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#196853 10/29/10 07:55 PM
Joined: Apr 2002
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On a recent final, using a bug-eye tester, the kitchen counter receptacles (GFI devices) tripped the AFCI in 1 SA circuit that also fed the DR.

I am not aware that a bug-eye could trip an AFCI CB.

I had a few jobs that HOs installed AFCI CBs on above ground pools, and testing the pool recept with the bug-eye did not trip the AFCI in those cases.

Could it be the electronics within the GFI device?

Any input gentlemen?


John
2017 / 2014 NEC & Related Books and Study Guides
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It sounds like the EC wired the kitchen counter outlets from the dining room SABC, which is probably why it is on the AFCI cb.
The thing is, even though IMO, having it wired that way is not good wiring practice because it may likely result in a lot of false trips for the occupants, I canít think of any code article that would actually forbid it.

KJay #196863 10/29/10 11:41 PM
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Kjay:

Yes, the DR and 1 SABC is one and the same on AFCI CB. I'm interested in if anyone has a clue about tripping the AFCI CB thru a GFI device on that circuit, causing the trip with a 'bug-eye'/'cube' tester.


John
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If this tester normally does not trip (5ma) GFCIs and it trips this (30ma) AFCI, I suspect you have 26-28ma of fault current ... or maybe just a shorting fault in that box that any plug might trigger.


Greg Fretwell
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Oops. I totally missed on that one.
I found these related FAQís on Siemens website. They donít really offer any definitive answers though.
Iíve had that happen occasionally, but very infrequently, and Iím wondering if it might possibly have something to do with the length of the circuit, among other things.


Should an AFCI breaker trip when using a hand-held tester?
To clarify, these devices are only indicators and not "testers." Please see the attached letter from UL that addresses this issue. Click Here
The hand-held indicators currently on the market, do not generate a genuine arc and, therefore, the only true way to verify the operation of any AFCI (Branch Feeder and Combination Type), regardless of brand, is to use the Push-to-Test button.


Can you use a hand-held GFCI tester to test an AFCI circuit breaker?
No. While some GFCI testers may cause an AFCI to trip, these devices are not testing the arc detection capability of the breaker. AFCIs utilize a differential sensor to detect leakage of current in a circuit. When the GFCI tester creates a leakage of current greater than the threshold level of the AFCI's differential sensor, the device will open. However, this fault detection is not intended to provide personnel protection, as the AFCI trip thresholds for differential current vary by manufacturer but are typically 30mA to 60mA Ė far above the 5mA level required for personnel protection. In addition, AFCIs do not specifically include grounded neutral protection.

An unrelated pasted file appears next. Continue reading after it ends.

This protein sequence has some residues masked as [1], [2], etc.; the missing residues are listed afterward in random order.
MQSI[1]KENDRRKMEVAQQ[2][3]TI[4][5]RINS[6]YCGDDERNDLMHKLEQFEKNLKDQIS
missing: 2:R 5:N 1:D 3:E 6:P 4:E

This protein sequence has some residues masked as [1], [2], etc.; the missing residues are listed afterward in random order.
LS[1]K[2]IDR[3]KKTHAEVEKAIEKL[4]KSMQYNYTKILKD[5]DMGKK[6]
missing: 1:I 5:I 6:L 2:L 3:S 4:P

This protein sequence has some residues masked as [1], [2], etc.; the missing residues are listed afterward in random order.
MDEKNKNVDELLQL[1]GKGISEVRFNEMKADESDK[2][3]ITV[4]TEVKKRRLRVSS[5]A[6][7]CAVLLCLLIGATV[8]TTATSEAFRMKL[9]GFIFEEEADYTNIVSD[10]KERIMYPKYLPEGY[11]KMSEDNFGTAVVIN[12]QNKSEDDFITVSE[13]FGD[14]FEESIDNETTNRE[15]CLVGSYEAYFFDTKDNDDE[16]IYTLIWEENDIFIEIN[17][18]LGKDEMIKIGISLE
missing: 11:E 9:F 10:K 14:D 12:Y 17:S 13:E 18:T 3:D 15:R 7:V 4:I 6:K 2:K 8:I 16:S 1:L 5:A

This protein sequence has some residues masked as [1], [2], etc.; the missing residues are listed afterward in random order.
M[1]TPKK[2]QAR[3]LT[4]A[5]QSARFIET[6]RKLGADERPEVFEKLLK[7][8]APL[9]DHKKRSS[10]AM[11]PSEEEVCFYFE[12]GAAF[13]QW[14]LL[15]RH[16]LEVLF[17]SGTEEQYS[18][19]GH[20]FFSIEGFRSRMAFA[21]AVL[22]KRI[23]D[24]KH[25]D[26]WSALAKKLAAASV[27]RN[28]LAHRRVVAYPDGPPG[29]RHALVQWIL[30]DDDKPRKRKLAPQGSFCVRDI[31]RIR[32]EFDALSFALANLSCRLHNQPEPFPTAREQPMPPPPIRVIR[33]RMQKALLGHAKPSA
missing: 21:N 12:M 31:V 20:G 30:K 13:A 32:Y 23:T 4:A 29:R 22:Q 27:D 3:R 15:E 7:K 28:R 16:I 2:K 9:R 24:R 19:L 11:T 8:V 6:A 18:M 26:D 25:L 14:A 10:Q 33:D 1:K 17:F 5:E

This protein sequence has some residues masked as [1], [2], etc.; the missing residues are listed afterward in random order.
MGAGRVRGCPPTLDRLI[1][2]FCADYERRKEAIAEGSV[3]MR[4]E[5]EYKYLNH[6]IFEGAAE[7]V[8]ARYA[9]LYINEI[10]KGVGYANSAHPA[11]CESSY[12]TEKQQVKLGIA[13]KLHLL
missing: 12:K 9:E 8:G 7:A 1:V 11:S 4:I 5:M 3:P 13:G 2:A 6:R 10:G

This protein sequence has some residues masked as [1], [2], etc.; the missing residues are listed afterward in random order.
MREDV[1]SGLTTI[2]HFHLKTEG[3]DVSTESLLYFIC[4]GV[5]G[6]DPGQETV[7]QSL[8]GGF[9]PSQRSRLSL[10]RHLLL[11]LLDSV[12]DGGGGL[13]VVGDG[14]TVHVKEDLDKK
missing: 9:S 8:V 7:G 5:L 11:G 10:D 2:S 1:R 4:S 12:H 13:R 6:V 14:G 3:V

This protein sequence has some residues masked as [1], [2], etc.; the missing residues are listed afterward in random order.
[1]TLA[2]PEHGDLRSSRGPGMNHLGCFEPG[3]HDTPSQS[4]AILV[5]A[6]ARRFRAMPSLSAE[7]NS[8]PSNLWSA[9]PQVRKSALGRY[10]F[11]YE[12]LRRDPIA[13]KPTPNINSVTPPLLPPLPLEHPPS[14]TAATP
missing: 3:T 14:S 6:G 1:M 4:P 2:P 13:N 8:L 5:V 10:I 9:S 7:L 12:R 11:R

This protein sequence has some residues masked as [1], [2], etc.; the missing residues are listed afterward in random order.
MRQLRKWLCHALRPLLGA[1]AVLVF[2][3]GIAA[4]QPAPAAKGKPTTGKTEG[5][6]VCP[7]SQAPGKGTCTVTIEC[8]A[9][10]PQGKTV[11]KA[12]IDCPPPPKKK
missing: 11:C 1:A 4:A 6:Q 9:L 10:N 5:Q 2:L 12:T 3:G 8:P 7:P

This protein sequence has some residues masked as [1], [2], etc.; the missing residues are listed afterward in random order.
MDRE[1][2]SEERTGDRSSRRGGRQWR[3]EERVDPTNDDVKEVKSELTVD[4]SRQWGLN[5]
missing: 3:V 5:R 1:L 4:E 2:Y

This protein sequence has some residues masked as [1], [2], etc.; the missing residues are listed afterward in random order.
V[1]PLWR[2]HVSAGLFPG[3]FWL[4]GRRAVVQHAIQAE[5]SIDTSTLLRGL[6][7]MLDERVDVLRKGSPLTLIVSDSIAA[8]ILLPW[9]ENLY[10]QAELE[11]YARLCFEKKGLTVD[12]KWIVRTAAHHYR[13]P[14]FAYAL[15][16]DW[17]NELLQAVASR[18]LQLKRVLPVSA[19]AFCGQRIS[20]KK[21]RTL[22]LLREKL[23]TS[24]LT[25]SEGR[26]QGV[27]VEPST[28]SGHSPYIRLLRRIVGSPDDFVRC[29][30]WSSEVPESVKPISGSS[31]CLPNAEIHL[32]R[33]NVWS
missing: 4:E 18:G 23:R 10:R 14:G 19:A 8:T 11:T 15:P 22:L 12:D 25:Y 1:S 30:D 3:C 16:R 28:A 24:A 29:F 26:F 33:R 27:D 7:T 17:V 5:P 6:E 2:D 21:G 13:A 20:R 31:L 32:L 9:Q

Will an AFCI trip when testing a GFCI receptacle installed on the same circuit?
If a GFCI receptacle is installed on the load side of an AFCI it is possible for both the AFCI and the GFCI to trip on a ground fault if the leakage current exceeds the threshold for both devices. It is also possible for the AFCI to trip and the GFCI to not trip since the two devices could race each other. The functionality of each device should be verified by operation of the Push-to-Test button.

KJay #196927 11/01/10 10:00 PM
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Greg:
The tester is a Ideal cube (bug-eye) with GFCI test button. It does trip 5ma GFCI devices and CBs. I am wondering why it tripped an AFCI. 20 amp circuit thru DR & on to countertop. GFI devices on counter top, duplex TR receptacles in DR. Put tester in GFI device, push button, AFCI trips! Think it's the electronics in the GFI device?

This has not happened in the past; just on this one SFD final.


John
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KJay:
Thanks for the info. I just want Gregs opinion in addition.



John
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Is it a Cutler Hammer AFCI? They do make one that trips at 5ma.


Greg Fretwell

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